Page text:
A guide bullet 14 is mounted on a thrust rod 15 which enables the guide bullet 14 to be fully retracted beyond the righthand side of the carrier disc 2 in order to allow indexing rotation of the carrier disc 2 to carry the loaded mandrel 8 away from the stock-receiving station 6 and on its path towards the stock-dispensing station 7. However, in the position shown in the drawing, this guide bullet 14 serves to open the flat-folded tubular film stock on the supply roll 11 as it passes from a guide roller 16 and towards a set of stock-advancing rollers 17, of which there may be two or more in number equiangularly spaced around the periphery of the guide bullet 14, and onwards to the external periphery of the end 8' of the mandrel 8.
Suitable closing means, in this case in the form of hot welding bars 18, are provided around the stock-opening position of the guide bullet 14 in order to close the tubular stock material 19 after retraction of the guide bullet 14 as cutting blades 20 co-operate to sever the shirred build-up 10 of tubular stock material on the mandrel 8 from the remainder of the tubular stock material on the supply roll 11.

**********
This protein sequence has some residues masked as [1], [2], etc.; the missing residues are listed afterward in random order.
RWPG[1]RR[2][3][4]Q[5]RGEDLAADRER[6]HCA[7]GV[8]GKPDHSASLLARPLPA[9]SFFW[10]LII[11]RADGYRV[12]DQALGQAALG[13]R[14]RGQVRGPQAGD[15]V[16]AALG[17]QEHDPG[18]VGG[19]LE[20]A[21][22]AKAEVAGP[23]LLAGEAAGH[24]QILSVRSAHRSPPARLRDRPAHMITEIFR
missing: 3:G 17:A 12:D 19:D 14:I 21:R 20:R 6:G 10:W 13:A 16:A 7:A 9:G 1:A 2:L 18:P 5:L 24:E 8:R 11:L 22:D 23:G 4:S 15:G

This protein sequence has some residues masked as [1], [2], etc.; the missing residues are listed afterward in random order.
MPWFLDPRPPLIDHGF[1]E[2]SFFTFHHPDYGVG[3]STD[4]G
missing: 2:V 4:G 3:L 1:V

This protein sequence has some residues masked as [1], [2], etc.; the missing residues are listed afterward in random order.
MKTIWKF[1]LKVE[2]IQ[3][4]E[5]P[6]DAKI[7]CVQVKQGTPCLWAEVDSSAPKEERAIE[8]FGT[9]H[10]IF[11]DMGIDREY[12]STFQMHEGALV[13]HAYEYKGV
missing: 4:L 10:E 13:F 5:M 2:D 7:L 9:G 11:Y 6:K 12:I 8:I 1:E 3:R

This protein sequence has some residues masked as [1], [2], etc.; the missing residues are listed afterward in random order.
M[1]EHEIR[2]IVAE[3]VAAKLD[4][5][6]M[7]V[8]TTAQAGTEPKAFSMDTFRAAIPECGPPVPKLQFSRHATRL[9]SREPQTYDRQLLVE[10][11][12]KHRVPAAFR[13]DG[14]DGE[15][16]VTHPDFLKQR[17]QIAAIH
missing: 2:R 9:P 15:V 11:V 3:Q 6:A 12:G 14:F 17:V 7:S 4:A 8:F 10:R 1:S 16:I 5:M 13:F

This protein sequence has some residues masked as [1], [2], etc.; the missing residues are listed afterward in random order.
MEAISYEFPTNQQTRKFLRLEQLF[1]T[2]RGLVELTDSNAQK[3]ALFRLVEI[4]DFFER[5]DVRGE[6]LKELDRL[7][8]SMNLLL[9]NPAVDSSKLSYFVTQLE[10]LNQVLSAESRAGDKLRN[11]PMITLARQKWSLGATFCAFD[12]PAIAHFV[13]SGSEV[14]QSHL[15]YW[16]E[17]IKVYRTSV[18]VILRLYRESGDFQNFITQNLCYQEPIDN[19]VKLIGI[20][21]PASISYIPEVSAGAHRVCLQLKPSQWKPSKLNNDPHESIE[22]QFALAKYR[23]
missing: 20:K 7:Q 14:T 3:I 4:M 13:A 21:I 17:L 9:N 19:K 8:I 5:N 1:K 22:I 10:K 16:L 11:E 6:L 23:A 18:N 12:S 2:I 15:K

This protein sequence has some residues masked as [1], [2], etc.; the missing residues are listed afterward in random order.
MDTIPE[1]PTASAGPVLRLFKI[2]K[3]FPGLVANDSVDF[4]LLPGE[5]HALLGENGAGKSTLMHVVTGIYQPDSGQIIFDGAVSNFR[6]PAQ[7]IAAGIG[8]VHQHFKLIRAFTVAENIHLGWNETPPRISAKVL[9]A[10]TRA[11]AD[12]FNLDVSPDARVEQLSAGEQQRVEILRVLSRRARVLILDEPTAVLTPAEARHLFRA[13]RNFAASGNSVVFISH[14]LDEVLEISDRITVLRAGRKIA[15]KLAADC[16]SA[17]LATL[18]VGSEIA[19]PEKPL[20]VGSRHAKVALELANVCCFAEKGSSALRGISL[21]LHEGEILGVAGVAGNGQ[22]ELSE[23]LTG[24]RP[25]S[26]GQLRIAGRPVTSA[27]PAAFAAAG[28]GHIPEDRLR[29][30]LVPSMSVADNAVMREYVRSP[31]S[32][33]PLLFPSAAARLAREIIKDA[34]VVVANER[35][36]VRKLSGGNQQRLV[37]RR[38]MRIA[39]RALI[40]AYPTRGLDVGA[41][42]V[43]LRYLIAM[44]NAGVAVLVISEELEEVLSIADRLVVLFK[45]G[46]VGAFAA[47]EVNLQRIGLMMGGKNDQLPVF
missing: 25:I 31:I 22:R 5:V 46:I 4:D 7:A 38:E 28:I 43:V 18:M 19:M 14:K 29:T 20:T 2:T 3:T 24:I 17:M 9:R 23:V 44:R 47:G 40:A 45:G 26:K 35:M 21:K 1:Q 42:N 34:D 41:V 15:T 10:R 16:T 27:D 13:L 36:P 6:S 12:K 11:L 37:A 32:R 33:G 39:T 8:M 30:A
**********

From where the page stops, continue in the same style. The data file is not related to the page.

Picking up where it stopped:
At the stock-dispensing station 7, the shirred build-up 10 of tubular stock material is intermittently withdrawn by emerging product articles 23 being wrapped, until the entire build-up 10 has been consumed and the mandrel 8 is automatically indexed towards the stock-receiving station 6 for supply with another build-up 10 of shirred tubular stock material.
The particular set of build-up retaining rollers 12 which is carried by the carrier disc 2 and is related to the individual mandrel 8, again serves to control the withdrawal of the tubular stock material from the shirred build-up 10 to a package forming location.
Package closing means, in this case in the form of a pair of hot welding bars 21, provided at the stock-dispensing station 7 serve to seal the leading end of the build-up of shirred tubular stock material on the mandrel 8.
A loading ram 22 serves to deliver a product article 23 through the mandrel 8 at the stock-dispensing station by driving it along the direction of arrow 24 through an aperture 25 in the carrier disc and then along the aligned bore 26 of the mandrel 8 until the leading end 23a of the product article 23 abuts the sealed leading end portion 10a of the build-up 10 and then, on further leftward movement, the article 23 withdraws some of the tubular stock material in the shirred build-up 10, between the retaining rollers 12 and the mandrel until enough of the tubular stock material has been withdrawn to form one wrapper 10b loosely enclosing the product article on a delivery conveyor 27.